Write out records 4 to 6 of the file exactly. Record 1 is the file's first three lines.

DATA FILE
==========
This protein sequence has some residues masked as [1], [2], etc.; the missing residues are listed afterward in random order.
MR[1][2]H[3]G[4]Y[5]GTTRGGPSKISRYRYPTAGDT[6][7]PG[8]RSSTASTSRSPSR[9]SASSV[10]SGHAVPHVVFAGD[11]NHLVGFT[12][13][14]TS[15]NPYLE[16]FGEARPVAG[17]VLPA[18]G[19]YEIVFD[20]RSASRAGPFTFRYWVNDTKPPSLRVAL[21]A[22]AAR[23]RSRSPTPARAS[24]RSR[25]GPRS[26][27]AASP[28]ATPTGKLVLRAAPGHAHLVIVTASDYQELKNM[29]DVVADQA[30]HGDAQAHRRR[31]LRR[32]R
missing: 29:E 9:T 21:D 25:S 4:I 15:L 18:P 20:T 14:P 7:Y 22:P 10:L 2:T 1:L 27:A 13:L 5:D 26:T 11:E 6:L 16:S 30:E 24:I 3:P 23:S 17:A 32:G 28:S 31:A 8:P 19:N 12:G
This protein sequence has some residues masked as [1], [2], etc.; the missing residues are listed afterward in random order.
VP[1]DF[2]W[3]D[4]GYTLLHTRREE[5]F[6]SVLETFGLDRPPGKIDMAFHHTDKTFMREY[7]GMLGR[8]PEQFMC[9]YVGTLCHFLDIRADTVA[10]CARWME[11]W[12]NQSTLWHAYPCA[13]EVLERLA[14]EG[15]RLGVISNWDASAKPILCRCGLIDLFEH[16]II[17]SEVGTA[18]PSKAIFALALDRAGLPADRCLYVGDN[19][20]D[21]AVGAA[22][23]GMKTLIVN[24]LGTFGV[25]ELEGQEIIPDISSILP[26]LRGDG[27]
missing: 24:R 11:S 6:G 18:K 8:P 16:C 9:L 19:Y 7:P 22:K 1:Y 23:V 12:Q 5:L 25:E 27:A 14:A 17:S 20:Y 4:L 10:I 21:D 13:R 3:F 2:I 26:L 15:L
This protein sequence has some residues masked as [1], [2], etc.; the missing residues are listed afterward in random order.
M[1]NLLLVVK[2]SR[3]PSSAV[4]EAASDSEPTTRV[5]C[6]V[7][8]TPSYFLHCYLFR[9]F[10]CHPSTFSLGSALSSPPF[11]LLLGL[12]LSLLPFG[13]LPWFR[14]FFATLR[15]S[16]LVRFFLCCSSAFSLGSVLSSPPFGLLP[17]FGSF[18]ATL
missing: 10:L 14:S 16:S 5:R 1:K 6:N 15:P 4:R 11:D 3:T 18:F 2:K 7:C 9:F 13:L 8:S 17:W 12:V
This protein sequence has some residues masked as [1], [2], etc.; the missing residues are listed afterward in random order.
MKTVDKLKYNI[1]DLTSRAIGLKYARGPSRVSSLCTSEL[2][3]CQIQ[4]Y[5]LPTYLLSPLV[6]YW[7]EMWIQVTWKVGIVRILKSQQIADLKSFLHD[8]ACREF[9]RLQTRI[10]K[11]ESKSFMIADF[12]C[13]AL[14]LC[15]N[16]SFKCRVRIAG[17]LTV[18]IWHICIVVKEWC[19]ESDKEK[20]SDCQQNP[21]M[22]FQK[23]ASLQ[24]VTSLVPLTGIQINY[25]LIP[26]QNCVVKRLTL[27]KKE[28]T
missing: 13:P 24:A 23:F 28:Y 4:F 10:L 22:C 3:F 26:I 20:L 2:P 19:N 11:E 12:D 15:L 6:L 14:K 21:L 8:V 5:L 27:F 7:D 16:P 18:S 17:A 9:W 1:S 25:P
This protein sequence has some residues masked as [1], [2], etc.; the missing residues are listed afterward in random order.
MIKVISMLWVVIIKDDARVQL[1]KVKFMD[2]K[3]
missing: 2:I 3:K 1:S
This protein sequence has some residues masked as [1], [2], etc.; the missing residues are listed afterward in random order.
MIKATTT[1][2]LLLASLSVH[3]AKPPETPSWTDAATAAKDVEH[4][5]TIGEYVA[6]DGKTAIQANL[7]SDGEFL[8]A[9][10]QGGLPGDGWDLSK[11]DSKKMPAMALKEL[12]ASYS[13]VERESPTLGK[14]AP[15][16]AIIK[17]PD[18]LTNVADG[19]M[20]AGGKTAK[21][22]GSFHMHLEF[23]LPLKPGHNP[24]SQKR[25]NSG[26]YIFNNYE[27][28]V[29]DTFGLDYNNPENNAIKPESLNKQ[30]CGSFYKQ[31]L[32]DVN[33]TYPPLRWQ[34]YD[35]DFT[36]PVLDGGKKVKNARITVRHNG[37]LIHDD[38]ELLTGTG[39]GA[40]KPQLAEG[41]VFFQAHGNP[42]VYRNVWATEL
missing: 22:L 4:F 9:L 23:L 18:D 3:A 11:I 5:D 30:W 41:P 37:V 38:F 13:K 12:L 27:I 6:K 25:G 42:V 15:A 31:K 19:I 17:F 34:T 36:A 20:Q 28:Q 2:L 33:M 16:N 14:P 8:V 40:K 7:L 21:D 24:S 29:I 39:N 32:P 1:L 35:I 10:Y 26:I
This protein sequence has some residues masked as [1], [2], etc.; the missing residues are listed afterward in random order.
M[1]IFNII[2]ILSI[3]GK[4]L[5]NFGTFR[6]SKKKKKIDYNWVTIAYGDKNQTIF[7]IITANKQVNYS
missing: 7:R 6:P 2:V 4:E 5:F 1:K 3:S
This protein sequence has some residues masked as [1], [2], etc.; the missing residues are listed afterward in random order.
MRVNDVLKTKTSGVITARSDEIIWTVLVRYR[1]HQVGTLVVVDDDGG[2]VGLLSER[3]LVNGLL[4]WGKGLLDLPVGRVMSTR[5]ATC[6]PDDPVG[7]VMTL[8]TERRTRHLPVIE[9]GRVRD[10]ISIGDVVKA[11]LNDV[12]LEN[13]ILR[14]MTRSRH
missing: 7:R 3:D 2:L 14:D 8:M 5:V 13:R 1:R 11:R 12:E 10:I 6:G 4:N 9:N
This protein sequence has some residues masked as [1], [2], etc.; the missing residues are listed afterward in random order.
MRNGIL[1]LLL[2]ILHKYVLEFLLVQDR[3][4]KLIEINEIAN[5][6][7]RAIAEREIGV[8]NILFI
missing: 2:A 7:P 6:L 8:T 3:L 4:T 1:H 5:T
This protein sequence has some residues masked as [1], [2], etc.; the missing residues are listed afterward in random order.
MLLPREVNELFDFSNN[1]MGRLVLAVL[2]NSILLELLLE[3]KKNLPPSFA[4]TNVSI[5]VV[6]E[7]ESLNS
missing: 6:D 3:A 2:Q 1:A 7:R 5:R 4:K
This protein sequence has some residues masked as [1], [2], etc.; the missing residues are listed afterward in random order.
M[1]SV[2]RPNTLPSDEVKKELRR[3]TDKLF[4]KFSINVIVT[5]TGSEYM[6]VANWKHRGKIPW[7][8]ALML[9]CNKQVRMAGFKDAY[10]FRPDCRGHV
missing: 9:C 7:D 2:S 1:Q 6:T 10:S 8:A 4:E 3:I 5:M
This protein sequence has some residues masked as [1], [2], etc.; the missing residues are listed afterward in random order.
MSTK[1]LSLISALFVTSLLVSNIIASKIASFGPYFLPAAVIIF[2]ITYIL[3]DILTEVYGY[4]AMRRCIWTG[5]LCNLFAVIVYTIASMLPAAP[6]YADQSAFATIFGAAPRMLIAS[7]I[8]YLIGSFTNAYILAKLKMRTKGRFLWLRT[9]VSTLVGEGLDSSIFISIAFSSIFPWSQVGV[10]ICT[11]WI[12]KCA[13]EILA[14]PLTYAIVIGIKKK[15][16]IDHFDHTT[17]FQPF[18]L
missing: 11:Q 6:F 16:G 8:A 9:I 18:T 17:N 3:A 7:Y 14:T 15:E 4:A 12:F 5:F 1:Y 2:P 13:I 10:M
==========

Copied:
This protein sequence has some residues masked as [1], [2], etc.; the missing residues are listed afterward in random order.
MKTVDKLKYNI[1]DLTSRAIGLKYARGPSRVSSLCTSEL[2][3]CQIQ[4]Y[5]LPTYLLSPLV[6]YW[7]EMWIQVTWKVGIVRILKSQQIADLKSFLHD[8]ACREF[9]RLQTRI[10]K[11]ESKSFMIADF[12]C[13]AL[14]LC[15]N[16]SFKCRVRIAG[17]LTV[18]IWHICIVVKEWC[19]ESDKEK[20]SDCQQNP[21]M[22]FQK[23]ASLQ[24]VTSLVPLTGIQINY[25]LIP[26]QNCVVKRLTL[27]KKE[28]T
missing: 13:P 24:A 23:F 28:Y 4:F 10:L 22:C 3:F 26:I 20:L 2:P 19:N 11:E 12:D 15:L 6:L 14:K 21:L 8:V 5:L 27:F 7:D 16:P 18:S 17:A 9:W 1:S 25:P
This protein sequence has some residues masked as [1], [2], etc.; the missing residues are listed afterward in random order.
MIKVISMLWVVIIKDDARVQL[1]KVKFMD[2]K[3]
missing: 2:I 3:K 1:S
This protein sequence has some residues masked as [1], [2], etc.; the missing residues are listed afterward in random order.
MIKATTT[1][2]LLLASLSVH[3]AKPPETPSWTDAATAAKDVEH[4][5]TIGEYVA[6]DGKTAIQANL[7]SDGEFL[8]A[9][10]QGGLPGDGWDLSK[11]DSKKMPAMALKEL[12]ASYS[13]VERESPTLGK[14]AP[15][16]AIIK[17]PD[18]LTNVADG[19]M[20]AGGKTAK[21][22]GSFHMHLEF[23]LPLKPGHNP[24]SQKR[25]NSG[26]YIFNNYE[27][28]V[29]DTFGLDYNNPENNAIKPESLNKQ[30]CGSFYKQ[31]L[32]DVN[33]TYPPLRWQ[34]YD[35]DFT[36]PVLDGGKKVKNARITVRHNG[37]LIHDD[38]ELLTGTG[39]GA[40]KPQLAEG[41]VFFQAHGNP[42]VYRNVWATEL
missing: 22:L 4:F 9:L 23:L 18:D 3:A 11:I 5:D 30:W 41:P 37:V 38:F 13:K 12:L 27:I 6:K 25:G 42:V 15:A 31:K 19:I 17:F 34:T 36:A 20:Q 28:Q 2:L 33:M 16:N 14:P 8:V 40:K 7:L 21:D 24:S 29:I 39:N 32:P 1:L 35:I 10:Y 26:I